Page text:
PDCCC proctoring service eases burdens
Published 6:44 pm Saturday, July 15, 2017
By Mary Ellen Gleason
Special to the News-Herald
Taking online college classes and accessing proctoring services go hand in hand for many university students.
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The Paul D. Camp Community College Testing Center offers proctoring services to PDCCC graduates, as well as college students within the community who are enrolled in four-year colleges.
Olivia Walker, a graduate of the PDC nursing program, and Jake Doiron, a student at Virginia Tech, are utilizing these services.
After graduating in 2015 from the PDCCC nursing program, Walker began her nursing career at Sentara Obici Hospital and later transferred to the Courtland Health and Rehabilitation Center.
She is currently enrolled in the Western Governor’s University bachelor’s degree program in nursing, while working at the Rehab Center.
Walker’s interest is in nursing informatics, a relatively new field combining technology and clinical nursing.
PDCCC and the Virginia Community College System have a number of articulation agreements with other colleges and universities. These agreements allow students who have earned certain associate degrees to transfer from Virginia community colleges to senior institutions with little or no loss of credits.
The articulation agreement with Western Governor’s University is specific to nursing graduates. Other articulations include Old Dominion University, Norfolk State University, James Madison University, and many other colleges and programs.
Western Governor’s University derived its name from 19 U.S. governors who came together in 1995 to create a distance learning university focused on “learning and not time,” according to its website, making it the choice for many people with jobs and families who are looking for a bachelor’s or master’s degree in their field without the travel and deadlines.
According to Walker, WGU assigns a program mentor who is discipline-specific. Her program mentor is a nurse. Other program mentors have degrees and experience in the discipline they support.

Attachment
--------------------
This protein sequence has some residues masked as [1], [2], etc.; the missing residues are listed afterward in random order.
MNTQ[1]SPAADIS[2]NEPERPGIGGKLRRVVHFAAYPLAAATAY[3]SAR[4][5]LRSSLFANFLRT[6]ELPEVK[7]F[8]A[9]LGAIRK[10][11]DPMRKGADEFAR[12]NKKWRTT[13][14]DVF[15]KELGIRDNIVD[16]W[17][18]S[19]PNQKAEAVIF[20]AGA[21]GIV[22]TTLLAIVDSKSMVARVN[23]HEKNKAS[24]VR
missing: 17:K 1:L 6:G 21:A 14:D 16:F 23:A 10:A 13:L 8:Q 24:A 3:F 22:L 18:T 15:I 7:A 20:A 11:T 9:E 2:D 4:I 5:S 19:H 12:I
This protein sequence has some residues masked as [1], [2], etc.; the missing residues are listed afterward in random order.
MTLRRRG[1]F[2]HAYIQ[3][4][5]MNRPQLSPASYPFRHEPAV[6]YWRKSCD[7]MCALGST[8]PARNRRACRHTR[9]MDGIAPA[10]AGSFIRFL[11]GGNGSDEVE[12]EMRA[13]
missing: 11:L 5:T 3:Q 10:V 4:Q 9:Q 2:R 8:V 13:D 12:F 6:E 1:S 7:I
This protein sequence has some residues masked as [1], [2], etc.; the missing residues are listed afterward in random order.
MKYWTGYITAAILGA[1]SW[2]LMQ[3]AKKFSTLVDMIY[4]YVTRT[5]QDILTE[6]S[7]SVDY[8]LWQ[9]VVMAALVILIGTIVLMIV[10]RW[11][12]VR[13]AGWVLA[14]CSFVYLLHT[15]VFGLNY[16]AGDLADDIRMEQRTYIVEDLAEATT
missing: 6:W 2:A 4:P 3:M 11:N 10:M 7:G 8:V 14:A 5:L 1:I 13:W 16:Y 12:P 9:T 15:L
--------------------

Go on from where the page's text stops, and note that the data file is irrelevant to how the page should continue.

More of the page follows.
Walker said, “My WGU program mentor has been especially helpful. She not only helps me with the content of my classes, but the technology required for online classes.”
Jake Doiron is a Virginia Tech student majoring in mining engineering. He has enrolled in an online math course on differential equations through Northern Virginia Community College but lives in the service area of Paul D. Camp. Taking online courses in the summer helps to lighten his course load in the fall and spring.
“The online math course through NVCC offers a significantly lower tuition rate,” he said. Students would pay more at a four-year college.
NVCC operates an Extended Learning Institute that provides flexible online education in which students can take either 8-week or 16-week classes. Students taking these courses within Virginia can access proctoring services for their courses at the nearest community college.
Having access to proctoring services at the nearest community college provides minimal travel time, free proctoring, and a prepared testing environment that increases the allures of online classes.
For students like Doiron, his academic schedule is lightened, the tuition costs are appealing, and the proctoring proximity is convenient. For university students like Walker, she can keep in touch with nursing faculty, receiving encouragement from the environment where she began her career.
She also has received support for some of her submissions requiring more complex technology from PDCCC technology staff. For these students, they find testing support and encouragement for their online classes right around the corner at their community college.
For more information, contact Mary Ellen Gleason, who also serves as the Franklin Campus Testing Administrator, at email@example.com.